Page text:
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Epinephrine - stimulates pulses and increases blood pressure, stimulates the metabolism in emergencies, decreases

insulin secretion
Norepinephrine (generally excites smooth muscle) - stimulates the functions of the circulatory and respiratory systems:
attention, consciousness, control of body temperature etc.
Works like epinephrine in that it also increases blood pressure and stimulates respiration and gastrointestinal
contractions, but the two chemicals balance each other.
Norepinephrine decreases heart rate and increases the actions of the peripheral nervous system by constricting
blood vessels. It also constricts blood vessels in the muscles and skin, and decreases stimulation of the bronchial
airways in the lungs to return the body to a state of homeostasis or of basic daily functioning.
Every minute the body readjusts to its environment, the blood pressure changes, the heart rate increases or
decreases depending on the activity, and the body adapts and regulates its internal temperature and organ
functions. The body normally exists in a regulatory state and only activates its fight or flight pattern in times of
extreme stress.
Epinephrine affects the peripheral nervous system with stimulating and inhibition.
Epinephrine affects the central nervous system by enhancing respiration and increasing muscle activity.
This chemical hormone stimulates smooth muscle cells and blood vessels in organs and tissue throughout the
Epinephrine increases heart rate and enhances the force of muscle contractions.
How Do Adrenergic Drugs Work?
Adrenergic drugs stimulate the adrenergic nerves. The structures of the drugs closely resemble the
neurotransmitters that your body produces during times of stress, such as norepinephrine. Norepinephrine acts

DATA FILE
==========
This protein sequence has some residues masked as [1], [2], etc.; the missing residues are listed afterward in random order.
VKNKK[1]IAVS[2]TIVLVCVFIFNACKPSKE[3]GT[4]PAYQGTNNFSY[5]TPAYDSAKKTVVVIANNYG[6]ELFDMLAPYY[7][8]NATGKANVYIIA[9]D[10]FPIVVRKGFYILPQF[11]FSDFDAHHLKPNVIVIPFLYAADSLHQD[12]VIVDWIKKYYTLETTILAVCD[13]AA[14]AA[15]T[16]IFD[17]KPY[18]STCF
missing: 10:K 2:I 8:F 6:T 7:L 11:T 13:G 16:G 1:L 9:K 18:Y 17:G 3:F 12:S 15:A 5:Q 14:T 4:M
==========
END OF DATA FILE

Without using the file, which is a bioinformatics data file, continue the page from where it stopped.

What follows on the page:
directly on the adrenergic receptors. Therefore, adrenergic drugs are able to interact with the same receptor sites
as the neurotransmitter.
There are several types of adrenergic receptors in the body. The specific action of the drug depends on
which type of the adrenergic receptor is affected. It also depends on whether or not the drug acts directly on the
receptor or indirectly by stimulating the release of neurotransmitters. The receptors include:
Examples of the affects adrenergic drugs can have on the body include:
increasing blood pressure
constricting blood vessels
opening the airways leading to the lungs
increasing heart rate
stopping bleeding

What is Adrenergic Drugs Used to Treat?
Adrenergic drugs have been developed to act on specific receptors in the body. The condition they are used
to treat depends on which receptor is affected by the drug. Examples of some broad types of adrenergic drugs
and their uses include:
Bronchodilators act on the beta-receptors directly to improve breathing in patients with respiratory
diseases like asthma, chronic obstructive pulmonary disease (COPD), emphysema, and bronchitis. They
open up the bronchial tubes, or air passages. Examples of adrenergic drugs used for bronchodilation
Pirbuterol (NIH)
This list is not all-inclusive.
Sometimes an allergic reaction to insect stings, foods, or other substances can cause swelling that tightens up
the air passages. Epinephrine can be injected in these emergency situations to open up the airways.
Vasopressors can act on the alpha-1, beta-1, and beta-2 adrenergic receptors. They also act on
dopamine receptors. They can act on more than one type of receptor at the same time. Examples of these
types of adrenergic drugs include:
Pseudoephedrine (Sudafed)
Oxymetazoline (Elmhurst)
The vasopressors stimulate smooth muscle contraction of the blood vessels. The blood vessels are the part of
the circulatory system that moves blood around the body. The muscle contraction leads to vasoconstriction.
Vasoconstriction is the narrowing of the blood vessels. The narrowing of the blood vessels will cause a rise in
blood pressure.
The increased blood pressure can be used to treat patients with shock. Constriction of the blood vessels can
also be useful to stop bleeding as well as to keep anesthetics to a specific area of the body. They do this by
closing off nearby blood vessels to keep the anesthetic from spreading.
Drugs in this class may also be used when swelling of the blood vessels in the mucous membranes of the
nose blocks up the nasal passage and causes discharge. This might happen if you have a cold or allergies.
Adrenergic drugs can act on sympathetic nerves to shrink the swollen membranes and provide relief for a
few hours. These drugs are often referred to as nasal decongestants.